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Rachael Denhollander weighs justice and forgiveness

Denhollander was the first of hundreds to accuse Larry Nassar of sexual assault

ERIN WOO / The Stanford Daily

In 2016, Rachael Denhollander, a lawyer and former gymnast, accused USA Gymnastics coach Larry Nassar of sexual assault, becoming the first of hundreds of women — including Olympic gymnasts Simone Biles, Aly Raisman and McKayla Maroney — who would come forward with allegations of their own as the #MeToo movement swept through the public consciousness.

In January, over 150 of Nassar’s alleged victims spoke at his sentencing hearing. Denhollander, the first to accuse him but the last to speak at the hearing, told Nassar that she extended him her personal forgiveness, even as she called for him to receive the maximum possible sentence under his plea agreement.

On Wednesday, Denhollander discussed how her Christian faith helped her balance those twin concepts of forgiveness and justice in front of an audience of hundreds at Paul Brest Hall.

“Forgiveness is not dependent on society’s response,” she said. “It can’t be. [Criminal justice] systems are broken and they can often betray us.”

Forgiveness, she said, is a personal act: an individual’s decision to let go of bitterness, resentment and a desire for vengeance. Justice, she compared, holds the accused to an outside standard.

In Nassar’s case, justice equated 40 to 175 years in prison for multiple sex crimes, on top of a 60-year sentence for child pornography convictions, judge Rosemarie Aquilina ruled on Jan. 24.

For Denhollander, Christianity and her certainty that there is a moral standard that comes from beyond human perception have helped her understand sexual assault as “absolute evil,” even in a society that she said often encourages survivors to minimize their experiences.

Denhollander’s own experience with sexual assault began when, as a seven-year-old, she was abused by a pedophile in her church. When her parents raised the alarm, Denhollander said, their parish mobilized against Denhollander’s family instead of against her assaulter.

“I learned that … if you cannot prove your abuse, do not speak up, because it will cost you everything,” Denhollander said. “I carried that lesson to the exam room, where I became yet another statistic.”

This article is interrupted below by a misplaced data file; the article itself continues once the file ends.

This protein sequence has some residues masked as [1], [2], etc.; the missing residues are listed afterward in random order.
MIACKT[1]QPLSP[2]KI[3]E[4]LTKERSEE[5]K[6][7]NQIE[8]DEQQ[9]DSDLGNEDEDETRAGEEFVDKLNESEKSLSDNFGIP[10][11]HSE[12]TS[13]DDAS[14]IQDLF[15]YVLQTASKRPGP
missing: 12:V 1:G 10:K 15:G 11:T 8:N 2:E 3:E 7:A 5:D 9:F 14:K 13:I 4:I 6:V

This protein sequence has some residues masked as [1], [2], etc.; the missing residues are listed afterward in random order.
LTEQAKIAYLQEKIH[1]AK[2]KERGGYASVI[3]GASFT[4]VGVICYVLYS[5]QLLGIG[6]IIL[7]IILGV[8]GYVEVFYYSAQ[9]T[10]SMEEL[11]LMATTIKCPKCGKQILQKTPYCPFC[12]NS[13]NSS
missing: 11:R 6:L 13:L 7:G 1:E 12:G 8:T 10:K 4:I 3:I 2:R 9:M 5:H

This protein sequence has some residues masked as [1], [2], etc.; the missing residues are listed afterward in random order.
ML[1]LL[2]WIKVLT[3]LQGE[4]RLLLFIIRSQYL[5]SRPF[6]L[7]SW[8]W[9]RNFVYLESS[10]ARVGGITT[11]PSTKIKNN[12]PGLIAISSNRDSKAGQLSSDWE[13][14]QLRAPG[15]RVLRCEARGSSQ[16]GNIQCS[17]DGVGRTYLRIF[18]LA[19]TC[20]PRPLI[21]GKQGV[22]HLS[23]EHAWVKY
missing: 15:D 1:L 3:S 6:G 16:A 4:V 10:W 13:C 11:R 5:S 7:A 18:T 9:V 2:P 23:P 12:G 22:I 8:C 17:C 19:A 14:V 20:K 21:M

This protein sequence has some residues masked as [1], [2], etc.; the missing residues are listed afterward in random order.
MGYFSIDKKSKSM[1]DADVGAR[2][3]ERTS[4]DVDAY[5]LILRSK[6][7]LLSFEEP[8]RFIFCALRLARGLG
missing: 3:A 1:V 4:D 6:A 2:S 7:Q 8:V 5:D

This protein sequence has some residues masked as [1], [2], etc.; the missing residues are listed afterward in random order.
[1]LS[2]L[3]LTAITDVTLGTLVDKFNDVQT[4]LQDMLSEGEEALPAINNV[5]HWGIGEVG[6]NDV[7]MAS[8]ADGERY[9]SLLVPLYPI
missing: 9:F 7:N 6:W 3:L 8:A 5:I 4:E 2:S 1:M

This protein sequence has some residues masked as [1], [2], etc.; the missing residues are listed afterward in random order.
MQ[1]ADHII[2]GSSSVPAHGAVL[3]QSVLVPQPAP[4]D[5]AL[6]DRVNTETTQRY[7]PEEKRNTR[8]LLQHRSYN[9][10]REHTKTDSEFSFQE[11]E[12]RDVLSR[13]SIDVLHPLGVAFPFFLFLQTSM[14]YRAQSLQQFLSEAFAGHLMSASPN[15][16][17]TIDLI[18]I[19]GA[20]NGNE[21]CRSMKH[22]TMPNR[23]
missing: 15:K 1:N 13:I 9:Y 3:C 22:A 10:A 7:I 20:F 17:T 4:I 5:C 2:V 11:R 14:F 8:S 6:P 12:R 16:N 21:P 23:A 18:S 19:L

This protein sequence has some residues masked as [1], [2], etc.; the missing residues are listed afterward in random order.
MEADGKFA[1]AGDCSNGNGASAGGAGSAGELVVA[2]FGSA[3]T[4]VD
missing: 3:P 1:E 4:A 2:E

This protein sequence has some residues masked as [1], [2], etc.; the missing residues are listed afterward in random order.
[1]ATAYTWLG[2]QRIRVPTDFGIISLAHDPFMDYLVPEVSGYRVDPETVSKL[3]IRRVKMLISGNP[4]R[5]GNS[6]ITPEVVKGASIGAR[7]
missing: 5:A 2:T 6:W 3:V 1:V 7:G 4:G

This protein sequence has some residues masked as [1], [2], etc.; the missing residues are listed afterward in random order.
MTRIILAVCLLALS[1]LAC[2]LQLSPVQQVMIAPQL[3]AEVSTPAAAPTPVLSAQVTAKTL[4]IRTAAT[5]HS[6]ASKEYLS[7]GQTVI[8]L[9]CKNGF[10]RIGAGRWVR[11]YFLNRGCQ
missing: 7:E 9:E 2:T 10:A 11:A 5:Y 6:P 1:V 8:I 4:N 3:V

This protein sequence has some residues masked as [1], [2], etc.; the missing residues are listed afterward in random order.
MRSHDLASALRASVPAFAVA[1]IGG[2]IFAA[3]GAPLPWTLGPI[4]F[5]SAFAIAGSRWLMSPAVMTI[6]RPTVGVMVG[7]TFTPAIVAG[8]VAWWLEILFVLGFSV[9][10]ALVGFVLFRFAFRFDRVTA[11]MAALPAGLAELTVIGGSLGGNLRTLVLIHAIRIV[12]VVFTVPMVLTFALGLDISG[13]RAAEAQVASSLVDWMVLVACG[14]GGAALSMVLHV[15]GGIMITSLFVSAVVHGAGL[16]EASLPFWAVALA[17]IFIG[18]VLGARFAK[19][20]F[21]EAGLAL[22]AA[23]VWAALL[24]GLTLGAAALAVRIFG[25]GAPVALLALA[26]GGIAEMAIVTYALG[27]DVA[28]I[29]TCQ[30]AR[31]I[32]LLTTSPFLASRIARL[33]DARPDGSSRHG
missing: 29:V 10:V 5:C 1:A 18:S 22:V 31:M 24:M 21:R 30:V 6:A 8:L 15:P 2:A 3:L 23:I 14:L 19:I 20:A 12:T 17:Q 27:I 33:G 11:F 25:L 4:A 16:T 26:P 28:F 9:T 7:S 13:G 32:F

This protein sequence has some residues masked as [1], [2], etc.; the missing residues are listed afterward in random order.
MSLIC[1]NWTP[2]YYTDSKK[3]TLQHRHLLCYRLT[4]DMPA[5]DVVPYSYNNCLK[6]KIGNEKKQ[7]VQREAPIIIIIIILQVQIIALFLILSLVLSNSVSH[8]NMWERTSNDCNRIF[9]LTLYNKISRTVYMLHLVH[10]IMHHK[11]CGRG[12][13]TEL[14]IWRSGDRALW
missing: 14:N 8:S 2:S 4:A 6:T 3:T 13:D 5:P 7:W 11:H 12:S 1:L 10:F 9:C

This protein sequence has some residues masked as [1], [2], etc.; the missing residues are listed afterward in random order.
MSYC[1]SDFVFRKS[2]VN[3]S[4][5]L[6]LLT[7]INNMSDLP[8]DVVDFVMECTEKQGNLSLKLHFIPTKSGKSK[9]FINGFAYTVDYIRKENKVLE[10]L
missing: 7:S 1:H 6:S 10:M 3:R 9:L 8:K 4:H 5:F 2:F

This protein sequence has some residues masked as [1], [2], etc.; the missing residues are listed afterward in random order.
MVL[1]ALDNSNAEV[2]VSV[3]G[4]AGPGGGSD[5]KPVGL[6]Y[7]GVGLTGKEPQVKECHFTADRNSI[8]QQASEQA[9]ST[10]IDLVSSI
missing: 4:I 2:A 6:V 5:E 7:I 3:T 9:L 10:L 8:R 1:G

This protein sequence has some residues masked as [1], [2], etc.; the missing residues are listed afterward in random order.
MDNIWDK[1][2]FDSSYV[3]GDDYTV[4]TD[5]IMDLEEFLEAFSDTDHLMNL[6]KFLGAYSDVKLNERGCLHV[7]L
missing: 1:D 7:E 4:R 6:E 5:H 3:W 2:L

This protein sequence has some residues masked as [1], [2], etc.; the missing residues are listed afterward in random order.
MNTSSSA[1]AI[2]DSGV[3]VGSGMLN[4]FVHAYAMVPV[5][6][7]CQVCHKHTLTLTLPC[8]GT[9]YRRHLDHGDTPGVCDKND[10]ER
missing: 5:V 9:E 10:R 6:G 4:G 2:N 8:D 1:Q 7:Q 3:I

Eight years later, Denhollander would become a victim at the hands of Larry Nassar. Nassar, she said, assaulted her during five different sessions under the guise of performing medical treatment — a method hundreds of other women have said he used on them as well.

For the next 16 years, Denhollander dealt more privately with the trauma of her experiences, telling her audience on Wednesday that “there is no 12-step process for how you recover from trauma.”

In 2016, when The Indianapolis Star published an investigation into how USA Gymnastics protected its coaches accused of sexual assault, she decided to come forward, setting in motion a stream of events that culminated in Nassar’s sentencing.

Though Denhollander emphasized that “one of the things you have to learn as a survivor is that you don’t owe anyone your story,” she stressed the importance of listening to survivors when they do come forward.

“If you have an accusation, you need to treat it as the truth unless you have very good evidence to the contrary,” she said, citing statistics that find that between 2 and 8 percent of sexual assault accusations are false.

Denhollander called for survivors and allies alike to “use [their] voice and [their] platforms” to support survivors of sexual assault, and to understand the weight of what survivors have experienced.

“A lot of times, in conversations with sister survivors, when we talk about how difficult this is, inevitably someone will say, ‘It’s okay,’” Denhollander said. “And I always say, no, it’s not. No, it’s not okay. It should not be this way.”

 

Contact Erin Woo at erinkwoo ‘at’ stanford.edu.

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